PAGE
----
Although the full repercussions cannot be known at this time, the fall out may prove very large. While the Obama Administration has been working hard to undermine an investigation by New York’s AG into similar matters, another part of the administration has seemingly subverted those goals. This lawsuit almost certainly dampens the Administration’s hope that the largest banks could avoid serious litigation in return for a small fee ($8.5 billion). Of the institutions listed above, several pose interesting related questions, yet the biggest questions are tied to Bank of America’s solvency.

Witnessing its stock fall more than 50% this year (shown below), Bank of America has continually denied claims about needing to raise capital. Despite these apparently false claims, the bank raised capital by selling warrants and preferred stock, along with a significant stake in the China Construction Bank, at steep discounts. Even with these actions, confidence remains fragile, as shares tumbled again on Friday.

Due to its purchases of Countrywide and Merrill Lynch, Bank of America was effectively sued in three separate claims noted above. Combining these claims generates total claims against in excess of $50 billion. However, these claims only represent a small portion of potential liabilities outstanding related to the sale of MBS and foreclosure fraud. Whether the bank ultimately settles these claims or attempts to fight in court, losses will almost certainly be significant and uncertainty regarding the outcome will weigh on the firm for some time.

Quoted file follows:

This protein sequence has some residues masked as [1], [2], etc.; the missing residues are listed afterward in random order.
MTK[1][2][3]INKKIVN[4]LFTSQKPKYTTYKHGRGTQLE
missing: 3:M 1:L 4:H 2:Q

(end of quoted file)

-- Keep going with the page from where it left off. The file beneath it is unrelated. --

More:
Apart from unknown losses discussed above, the bank is also currently sitting on untold losses related to its own mortgage holdings, as well as European bank and sovereign debt. Thanks to the ongoing suspension of mark-to-market accounting, the actual market value of current assets is highly unpredictable. Regardless, markets are suggesting current assets should be marked down by billions of dollars and those numbers can only increase as markets weaken.